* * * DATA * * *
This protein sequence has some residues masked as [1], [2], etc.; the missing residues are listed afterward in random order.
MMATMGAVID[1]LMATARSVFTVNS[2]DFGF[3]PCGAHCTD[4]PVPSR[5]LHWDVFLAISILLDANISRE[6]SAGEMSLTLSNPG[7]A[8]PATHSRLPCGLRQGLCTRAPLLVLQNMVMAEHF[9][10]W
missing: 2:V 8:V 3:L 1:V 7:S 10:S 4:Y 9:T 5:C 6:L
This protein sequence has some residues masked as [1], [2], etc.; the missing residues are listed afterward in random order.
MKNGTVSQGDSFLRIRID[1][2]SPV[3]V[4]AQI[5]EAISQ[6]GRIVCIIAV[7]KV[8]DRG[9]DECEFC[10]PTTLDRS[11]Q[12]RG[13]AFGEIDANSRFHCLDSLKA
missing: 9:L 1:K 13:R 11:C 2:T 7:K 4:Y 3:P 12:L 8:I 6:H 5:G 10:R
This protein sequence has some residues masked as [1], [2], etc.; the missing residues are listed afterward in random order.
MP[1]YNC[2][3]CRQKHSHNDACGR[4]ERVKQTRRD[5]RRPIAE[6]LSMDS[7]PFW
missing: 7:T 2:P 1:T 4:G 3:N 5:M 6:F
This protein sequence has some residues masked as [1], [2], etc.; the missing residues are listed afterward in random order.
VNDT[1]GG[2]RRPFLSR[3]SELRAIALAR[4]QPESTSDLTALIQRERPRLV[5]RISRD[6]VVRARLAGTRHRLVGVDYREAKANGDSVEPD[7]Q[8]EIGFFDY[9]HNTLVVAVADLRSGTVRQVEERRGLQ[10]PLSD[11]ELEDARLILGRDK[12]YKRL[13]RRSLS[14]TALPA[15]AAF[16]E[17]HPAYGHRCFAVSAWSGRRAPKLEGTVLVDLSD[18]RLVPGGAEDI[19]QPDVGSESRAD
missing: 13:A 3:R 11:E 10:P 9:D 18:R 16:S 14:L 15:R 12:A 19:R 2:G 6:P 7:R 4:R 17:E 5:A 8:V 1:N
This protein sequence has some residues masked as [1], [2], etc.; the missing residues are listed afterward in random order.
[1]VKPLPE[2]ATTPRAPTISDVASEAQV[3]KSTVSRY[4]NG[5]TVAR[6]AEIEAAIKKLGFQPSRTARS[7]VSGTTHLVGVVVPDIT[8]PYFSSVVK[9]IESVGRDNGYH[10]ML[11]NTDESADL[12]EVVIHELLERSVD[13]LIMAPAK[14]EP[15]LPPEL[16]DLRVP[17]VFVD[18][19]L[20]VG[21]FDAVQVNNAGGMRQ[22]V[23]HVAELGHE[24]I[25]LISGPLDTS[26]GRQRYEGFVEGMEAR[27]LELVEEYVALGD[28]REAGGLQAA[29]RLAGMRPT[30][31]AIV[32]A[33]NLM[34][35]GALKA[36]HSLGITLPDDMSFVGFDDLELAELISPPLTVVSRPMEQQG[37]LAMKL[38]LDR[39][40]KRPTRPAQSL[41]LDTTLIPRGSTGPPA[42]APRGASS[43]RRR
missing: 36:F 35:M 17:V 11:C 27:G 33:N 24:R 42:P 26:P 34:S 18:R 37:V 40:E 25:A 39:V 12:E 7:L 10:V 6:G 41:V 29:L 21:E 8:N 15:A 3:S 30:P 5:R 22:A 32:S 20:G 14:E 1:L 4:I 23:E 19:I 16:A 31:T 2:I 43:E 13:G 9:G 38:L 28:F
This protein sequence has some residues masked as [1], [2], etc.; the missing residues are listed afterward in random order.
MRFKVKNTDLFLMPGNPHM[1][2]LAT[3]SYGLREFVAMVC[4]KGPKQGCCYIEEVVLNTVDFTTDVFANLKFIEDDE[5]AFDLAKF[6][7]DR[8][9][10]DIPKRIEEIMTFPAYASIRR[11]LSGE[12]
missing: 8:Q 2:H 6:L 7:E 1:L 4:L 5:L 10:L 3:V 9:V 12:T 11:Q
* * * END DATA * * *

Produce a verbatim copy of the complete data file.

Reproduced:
This protein sequence has some residues masked as [1], [2], etc.; the missing residues are listed afterward in random order.
MMATMGAVID[1]LMATARSVFTVNS[2]DFGF[3]PCGAHCTD[4]PVPSR[5]LHWDVFLAISILLDANISRE[6]SAGEMSLTLSNPG[7]A[8]PATHSRLPCGLRQGLCTRAPLLVLQNMVMAEHF[9][10]W
missing: 2:V 8:V 3:L 1:V 7:S 10:S 4:Y 9:T 5:C 6:L
This protein sequence has some residues masked as [1], [2], etc.; the missing residues are listed afterward in random order.
MKNGTVSQGDSFLRIRID[1][2]SPV[3]V[4]AQI[5]EAISQ[6]GRIVCIIAV[7]KV[8]DRG[9]DECEFC[10]PTTLDRS[11]Q[12]RG[13]AFGEIDANSRFHCLDSLKA
missing: 9:L 1:K 13:R 11:C 2:T 7:K 4:Y 3:P 12:L 8:I 6:H 5:G 10:R
This protein sequence has some residues masked as [1], [2], etc.; the missing residues are listed afterward in random order.
MP[1]YNC[2][3]CRQKHSHNDACGR[4]ERVKQTRRD[5]RRPIAE[6]LSMDS[7]PFW
missing: 7:T 2:P 1:T 4:G 3:N 5:M 6:F
This protein sequence has some residues masked as [1], [2], etc.; the missing residues are listed afterward in random order.
VNDT[1]GG[2]RRPFLSR[3]SELRAIALAR[4]QPESTSDLTALIQRERPRLV[5]RISRD[6]VVRARLAGTRHRLVGVDYREAKANGDSVEPD[7]Q[8]EIGFFDY[9]HNTLVVAVADLRSGTVRQVEERRGLQ[10]PLSD[11]ELEDARLILGRDK[12]YKRL[13]RRSLS[14]TALPA[15]AAF[16]E[17]HPAYGHRCFAVSAWSGRRAPKLEGTVLVDLSD[18]RLVPGGAEDI[19]QPDVGSESRAD
missing: 13:A 3:R 11:E 10:P 9:D 18:R 16:S 14:L 15:R 12:A 19:R 2:G 6:P 7:R 4:R 17:E 5:A 8:V 1:N
This protein sequence has some residues masked as [1], [2], etc.; the missing residues are listed afterward in random order.
[1]VKPLPE[2]ATTPRAPTISDVASEAQV[3]KSTVSRY[4]NG[5]TVAR[6]AEIEAAIKKLGFQPSRTARS[7]VSGTTHLVGVVVPDIT[8]PYFSSVVK[9]IESVGRDNGYH[10]ML[11]NTDESADL[12]EVVIHELLERSVD[13]LIMAPAK[14]EP[15]LPPEL[16]DLRVP[17]VFVD[18][19]L[20]VG[21]FDAVQVNNAGGMRQ[22]V[23]HVAELGHE[24]I[25]LISGPLDTS[26]GRQRYEGFVEGMEAR[27]LELVEEYVALGD[28]REAGGLQAA[29]RLAGMRPT[30][31]AIV[32]A[33]NLM[34][35]GALKA[36]HSLGITLPDDMSFVGFDDLELAELISPPLTVVSRPMEQQG[37]LAMKL[38]LDR[39][40]KRPTRPAQSL[41]LDTTLIPRGSTGPPA[42]APRGASS[43]RRR
missing: 36:F 35:M 17:V 11:C 27:G 33:N 24:R 42:P 26:P 34:S 18:R 37:V 40:E 25:A 39:V 12:E 7:L 10:V 6:G 41:V 29:L 21:E 8:N 15:A 3:S 30:P 5:R 22:A 32:S 20:G 14:E 1:L 4:I 23:E 19:I 16:A 31:T 2:I 43:E 13:G 9:G 38:L 28:F
This protein sequence has some residues masked as [1], [2], etc.; the missing residues are listed afterward in random order.
MRFKVKNTDLFLMPGNPHM[1][2]LAT[3]SYGLREFVAMVC[4]KGPKQGCCYIEEVVLNTVDFTTDVFANLKFIEDDE[5]AFDLAKF[6][7]DR[8][9][10]DIPKRIEEIMTFPAYASIRR[11]LSGE[12]
missing: 8:Q 2:H 6:L 7:E 1:L 4:L 5:L 10:L 3:V 9:V 12:T 11:Q